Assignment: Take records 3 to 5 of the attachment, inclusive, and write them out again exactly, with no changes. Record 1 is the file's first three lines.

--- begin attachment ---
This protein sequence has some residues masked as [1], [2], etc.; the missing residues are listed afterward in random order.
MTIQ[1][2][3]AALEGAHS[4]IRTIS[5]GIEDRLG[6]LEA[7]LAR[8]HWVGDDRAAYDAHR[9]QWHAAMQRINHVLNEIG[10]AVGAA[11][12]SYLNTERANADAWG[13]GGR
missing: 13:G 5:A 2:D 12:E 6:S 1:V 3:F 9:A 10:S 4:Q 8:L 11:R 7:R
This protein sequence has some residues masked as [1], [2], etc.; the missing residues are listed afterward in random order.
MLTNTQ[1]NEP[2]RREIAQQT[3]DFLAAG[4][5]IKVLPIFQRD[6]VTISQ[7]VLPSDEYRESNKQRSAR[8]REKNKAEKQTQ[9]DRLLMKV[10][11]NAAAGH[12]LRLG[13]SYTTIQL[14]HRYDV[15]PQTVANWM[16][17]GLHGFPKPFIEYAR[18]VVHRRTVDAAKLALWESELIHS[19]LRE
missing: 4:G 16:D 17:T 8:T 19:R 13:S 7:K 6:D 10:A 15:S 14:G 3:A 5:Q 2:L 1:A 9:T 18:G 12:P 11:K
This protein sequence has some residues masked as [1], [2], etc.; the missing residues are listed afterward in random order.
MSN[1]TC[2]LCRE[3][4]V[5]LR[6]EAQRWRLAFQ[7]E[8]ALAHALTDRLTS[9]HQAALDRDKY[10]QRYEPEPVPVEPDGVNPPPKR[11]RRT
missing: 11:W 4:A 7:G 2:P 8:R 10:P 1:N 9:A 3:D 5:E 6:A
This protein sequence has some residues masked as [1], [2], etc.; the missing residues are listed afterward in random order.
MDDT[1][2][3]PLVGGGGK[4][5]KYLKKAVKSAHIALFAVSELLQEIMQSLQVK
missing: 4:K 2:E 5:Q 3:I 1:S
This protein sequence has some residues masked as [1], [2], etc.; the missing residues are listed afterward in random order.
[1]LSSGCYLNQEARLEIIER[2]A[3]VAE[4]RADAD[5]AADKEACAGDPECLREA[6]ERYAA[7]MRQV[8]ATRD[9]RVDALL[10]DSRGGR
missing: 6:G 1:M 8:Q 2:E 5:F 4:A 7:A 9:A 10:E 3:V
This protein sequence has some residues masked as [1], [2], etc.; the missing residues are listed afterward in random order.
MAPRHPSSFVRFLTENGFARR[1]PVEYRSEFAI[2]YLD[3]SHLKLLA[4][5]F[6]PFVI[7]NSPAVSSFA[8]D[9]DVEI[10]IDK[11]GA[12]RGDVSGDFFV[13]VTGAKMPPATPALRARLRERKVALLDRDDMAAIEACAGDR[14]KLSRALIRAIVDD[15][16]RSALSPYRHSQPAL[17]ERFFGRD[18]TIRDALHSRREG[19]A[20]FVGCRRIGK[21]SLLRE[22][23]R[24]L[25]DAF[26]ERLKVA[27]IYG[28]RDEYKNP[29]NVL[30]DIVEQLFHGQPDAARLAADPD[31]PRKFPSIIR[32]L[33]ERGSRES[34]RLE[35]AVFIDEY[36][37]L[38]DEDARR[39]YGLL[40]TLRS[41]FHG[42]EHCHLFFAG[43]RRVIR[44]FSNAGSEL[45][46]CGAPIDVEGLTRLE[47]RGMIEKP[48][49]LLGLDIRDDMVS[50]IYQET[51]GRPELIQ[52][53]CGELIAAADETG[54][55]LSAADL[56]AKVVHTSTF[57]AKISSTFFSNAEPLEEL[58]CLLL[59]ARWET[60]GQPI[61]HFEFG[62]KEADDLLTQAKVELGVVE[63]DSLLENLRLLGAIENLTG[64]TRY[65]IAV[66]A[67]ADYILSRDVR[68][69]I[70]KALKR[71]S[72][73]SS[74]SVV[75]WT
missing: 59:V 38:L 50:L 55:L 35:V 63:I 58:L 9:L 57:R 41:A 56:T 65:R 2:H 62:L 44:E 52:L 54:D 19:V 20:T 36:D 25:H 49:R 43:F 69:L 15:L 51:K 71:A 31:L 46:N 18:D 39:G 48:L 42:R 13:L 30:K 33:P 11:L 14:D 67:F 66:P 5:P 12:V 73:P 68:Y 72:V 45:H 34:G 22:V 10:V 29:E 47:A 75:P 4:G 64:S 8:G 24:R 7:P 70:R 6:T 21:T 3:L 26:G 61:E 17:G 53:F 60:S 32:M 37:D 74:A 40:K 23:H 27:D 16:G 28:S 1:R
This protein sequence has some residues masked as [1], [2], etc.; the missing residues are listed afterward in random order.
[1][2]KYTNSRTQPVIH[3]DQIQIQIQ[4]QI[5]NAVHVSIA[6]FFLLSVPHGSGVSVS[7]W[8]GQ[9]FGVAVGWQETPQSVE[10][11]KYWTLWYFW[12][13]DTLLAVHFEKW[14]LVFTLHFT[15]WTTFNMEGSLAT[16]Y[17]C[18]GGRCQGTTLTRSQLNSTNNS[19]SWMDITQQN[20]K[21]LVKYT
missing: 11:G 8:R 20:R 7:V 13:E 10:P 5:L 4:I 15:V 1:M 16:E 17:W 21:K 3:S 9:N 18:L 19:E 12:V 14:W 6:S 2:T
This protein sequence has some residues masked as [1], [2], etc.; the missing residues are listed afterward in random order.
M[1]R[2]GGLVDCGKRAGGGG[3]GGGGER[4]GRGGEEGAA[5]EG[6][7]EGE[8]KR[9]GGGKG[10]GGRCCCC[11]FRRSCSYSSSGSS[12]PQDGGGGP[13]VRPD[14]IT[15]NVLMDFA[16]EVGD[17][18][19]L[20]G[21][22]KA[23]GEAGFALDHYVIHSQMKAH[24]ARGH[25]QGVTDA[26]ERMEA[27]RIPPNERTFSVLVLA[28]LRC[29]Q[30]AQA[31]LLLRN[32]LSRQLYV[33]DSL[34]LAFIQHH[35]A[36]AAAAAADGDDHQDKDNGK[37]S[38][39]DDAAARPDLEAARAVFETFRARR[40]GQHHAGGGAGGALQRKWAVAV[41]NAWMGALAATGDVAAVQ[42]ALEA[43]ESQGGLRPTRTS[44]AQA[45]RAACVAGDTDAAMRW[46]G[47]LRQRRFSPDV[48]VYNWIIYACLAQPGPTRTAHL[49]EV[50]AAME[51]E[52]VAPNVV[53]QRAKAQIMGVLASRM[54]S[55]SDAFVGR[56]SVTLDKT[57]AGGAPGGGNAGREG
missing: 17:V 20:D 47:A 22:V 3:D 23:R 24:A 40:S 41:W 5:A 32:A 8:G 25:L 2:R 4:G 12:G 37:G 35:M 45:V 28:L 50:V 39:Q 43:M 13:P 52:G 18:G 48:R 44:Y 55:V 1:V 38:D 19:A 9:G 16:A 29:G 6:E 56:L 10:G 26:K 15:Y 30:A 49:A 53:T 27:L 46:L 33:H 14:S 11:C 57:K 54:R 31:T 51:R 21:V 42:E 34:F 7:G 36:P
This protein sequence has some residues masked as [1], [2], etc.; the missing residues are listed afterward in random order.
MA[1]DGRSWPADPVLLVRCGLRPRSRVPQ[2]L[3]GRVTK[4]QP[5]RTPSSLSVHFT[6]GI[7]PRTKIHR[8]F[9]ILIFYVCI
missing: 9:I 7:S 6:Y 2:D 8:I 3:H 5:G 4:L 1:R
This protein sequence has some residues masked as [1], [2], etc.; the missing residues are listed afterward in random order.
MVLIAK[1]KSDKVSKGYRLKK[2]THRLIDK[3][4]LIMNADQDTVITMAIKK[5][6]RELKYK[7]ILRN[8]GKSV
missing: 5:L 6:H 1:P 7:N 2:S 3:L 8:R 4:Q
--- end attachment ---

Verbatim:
This protein sequence has some residues masked as [1], [2], etc.; the missing residues are listed afterward in random order.
MSN[1]TC[2]LCRE[3][4]V[5]LR[6]EAQRWRLAFQ[7]E[8]ALAHALTDRLTS[9]HQAALDRDKY[10]QRYEPEPVPVEPDGVNPPPKR[11]RRT
missing: 11:W 4:A 7:G 2:P 8:R 10:P 1:N 9:A 3:D 5:E 6:A
This protein sequence has some residues masked as [1], [2], etc.; the missing residues are listed afterward in random order.
MDDT[1][2][3]PLVGGGGK[4][5]KYLKKAVKSAHIALFAVSELLQEIMQSLQVK
missing: 4:K 2:E 5:Q 3:I 1:S
This protein sequence has some residues masked as [1], [2], etc.; the missing residues are listed afterward in random order.
[1]LSSGCYLNQEARLEIIER[2]A[3]VAE[4]RADAD[5]AADKEACAGDPECLREA[6]ERYAA[7]MRQV[8]ATRD[9]RVDALL[10]DSRGGR
missing: 6:G 1:M 8:Q 2:E 5:F 4:A 7:A 9:A 10:E 3:V